Four presentation pitfalls, and how business leaders can overcome them

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Consumer behaviour has changed and the way marketers deliver content has had to change right along with it.  The rise of ubiquitous connectivity, social media, YouTube, and mobile technology means we have access to visual and textual information at our fingertips. Everywhere you look, brands are trying to grab attention, whether it’s through adverts on TV or on the underground, or product placements in popular TV shows or on Instagram.

With so much visual chatter, it can be hard to know how to cut through the noise, especially for businesses who are looking to compete with the big fish, but might not have the wealth of advertising or marketing budget in their back pocket.

According to InsideSales, 73 per cent of B2B marketers and sales leaders said a webinar is one of the best ways to generate high quality leads. Indeed, presentations can be used by businesses to reach customers or prospects in an engaging way, to generate leads, or offer on-demand or live training, all with the end goal of driving more business. But with shortening attention spans and everyone vying for consumers time, there’s very little room for error when it comes to delivering presentations. So, what pitfalls do business leaders need to avoid?

1 - Overcrowding

They say a tidy desk is a tidy mind, and the same approach should be applied to presentations. As the presenter, you should want to limit the amount of distractions in the room, and this should include what’s in the presentation itself. Trying to cram as much information as possible into a slide will only overwhelm, and clutter the minds of your audience. If they have to listen to what you’re saying, as well as try and take in everything on a slide, the chances of attention slipping away increase.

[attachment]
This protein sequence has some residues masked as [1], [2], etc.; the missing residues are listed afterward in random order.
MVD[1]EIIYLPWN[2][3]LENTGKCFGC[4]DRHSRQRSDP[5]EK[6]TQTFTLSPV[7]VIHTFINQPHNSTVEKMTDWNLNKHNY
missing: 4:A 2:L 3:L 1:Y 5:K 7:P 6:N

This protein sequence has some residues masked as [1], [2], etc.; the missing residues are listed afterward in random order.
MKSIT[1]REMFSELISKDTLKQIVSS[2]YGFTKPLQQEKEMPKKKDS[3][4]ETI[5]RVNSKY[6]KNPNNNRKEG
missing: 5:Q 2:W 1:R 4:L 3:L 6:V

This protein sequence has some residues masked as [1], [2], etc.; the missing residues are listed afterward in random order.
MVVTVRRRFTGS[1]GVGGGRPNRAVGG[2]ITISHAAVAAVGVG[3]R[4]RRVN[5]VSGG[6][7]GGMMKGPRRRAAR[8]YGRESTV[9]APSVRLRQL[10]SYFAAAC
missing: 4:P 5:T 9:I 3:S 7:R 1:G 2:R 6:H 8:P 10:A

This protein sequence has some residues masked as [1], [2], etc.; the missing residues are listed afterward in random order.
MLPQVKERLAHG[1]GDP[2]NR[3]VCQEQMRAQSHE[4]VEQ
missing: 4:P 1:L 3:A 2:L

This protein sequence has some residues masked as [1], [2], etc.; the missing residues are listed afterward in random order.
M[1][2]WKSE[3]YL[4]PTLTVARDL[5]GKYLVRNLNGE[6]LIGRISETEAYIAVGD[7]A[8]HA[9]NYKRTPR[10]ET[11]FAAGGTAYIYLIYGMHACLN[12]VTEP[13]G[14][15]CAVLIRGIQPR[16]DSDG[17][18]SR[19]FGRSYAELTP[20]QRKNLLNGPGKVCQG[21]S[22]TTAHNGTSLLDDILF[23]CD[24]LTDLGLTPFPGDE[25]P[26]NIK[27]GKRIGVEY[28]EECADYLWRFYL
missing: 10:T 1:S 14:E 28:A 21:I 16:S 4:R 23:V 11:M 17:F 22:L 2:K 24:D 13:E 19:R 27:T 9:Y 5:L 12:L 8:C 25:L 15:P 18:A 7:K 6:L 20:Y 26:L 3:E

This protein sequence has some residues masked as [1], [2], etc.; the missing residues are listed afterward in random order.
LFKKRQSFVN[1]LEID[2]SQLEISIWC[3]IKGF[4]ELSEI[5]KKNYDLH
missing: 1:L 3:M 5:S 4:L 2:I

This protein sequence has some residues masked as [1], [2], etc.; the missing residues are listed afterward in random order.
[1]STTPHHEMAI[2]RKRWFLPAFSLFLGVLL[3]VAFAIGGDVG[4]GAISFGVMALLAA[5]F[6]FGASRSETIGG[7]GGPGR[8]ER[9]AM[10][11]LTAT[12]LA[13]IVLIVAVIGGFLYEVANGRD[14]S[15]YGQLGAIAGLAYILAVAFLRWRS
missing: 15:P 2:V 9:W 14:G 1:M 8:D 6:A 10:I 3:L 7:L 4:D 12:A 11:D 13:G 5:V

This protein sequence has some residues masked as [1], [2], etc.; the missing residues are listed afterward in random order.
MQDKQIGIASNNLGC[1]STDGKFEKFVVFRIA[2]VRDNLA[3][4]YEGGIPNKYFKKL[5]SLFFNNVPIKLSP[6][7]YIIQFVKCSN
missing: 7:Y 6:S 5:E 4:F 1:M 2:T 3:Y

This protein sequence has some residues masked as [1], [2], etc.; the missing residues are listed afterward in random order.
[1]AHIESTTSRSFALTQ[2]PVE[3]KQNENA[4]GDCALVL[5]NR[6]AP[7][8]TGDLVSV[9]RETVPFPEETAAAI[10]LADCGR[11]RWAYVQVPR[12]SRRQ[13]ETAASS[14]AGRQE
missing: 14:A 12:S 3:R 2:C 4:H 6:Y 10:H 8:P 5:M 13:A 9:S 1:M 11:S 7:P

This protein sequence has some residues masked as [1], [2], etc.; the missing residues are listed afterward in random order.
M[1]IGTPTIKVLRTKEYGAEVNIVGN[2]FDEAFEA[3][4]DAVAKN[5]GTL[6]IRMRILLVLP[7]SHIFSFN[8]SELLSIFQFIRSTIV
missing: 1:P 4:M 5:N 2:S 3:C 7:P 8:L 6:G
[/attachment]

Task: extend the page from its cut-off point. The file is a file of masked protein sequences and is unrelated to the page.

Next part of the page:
2 - Text-heavy slides

Presentations should be seen as a visual aid, to the story that the presenter is trying to tell. Business leaders who present text-heavy slides are likely to lose attention, as the audience struggles to focus on what’s on the screen, and what’s being said out loud.

Images are a great way of engaging an audience, making points more memorable, and conveying complex concepts. This is especially important if the presenter is trying to reach a new audience that isn’t familiar with the topics being discussed.

However, it’s also important to only select images strategically. If it’s just there for the sake of adding a visual element without serving a purpose, it just becomes another distraction. It’s also essential that high-resolution pictures are selected. While the deck might look perfect on a mobile or laptop screen, when it’s blown up and pixelated it won’t be useful to anyone.

3 - Making it all about you

While the layout of a presentation is important, the content also has to hit the mark. One of the easiest ways to lose someone’s attention is to make them feel like they’re getting nothing out of the interaction, so it’s important to convey why what you’re saying is relevant to the audience, even if you’re selling your own services.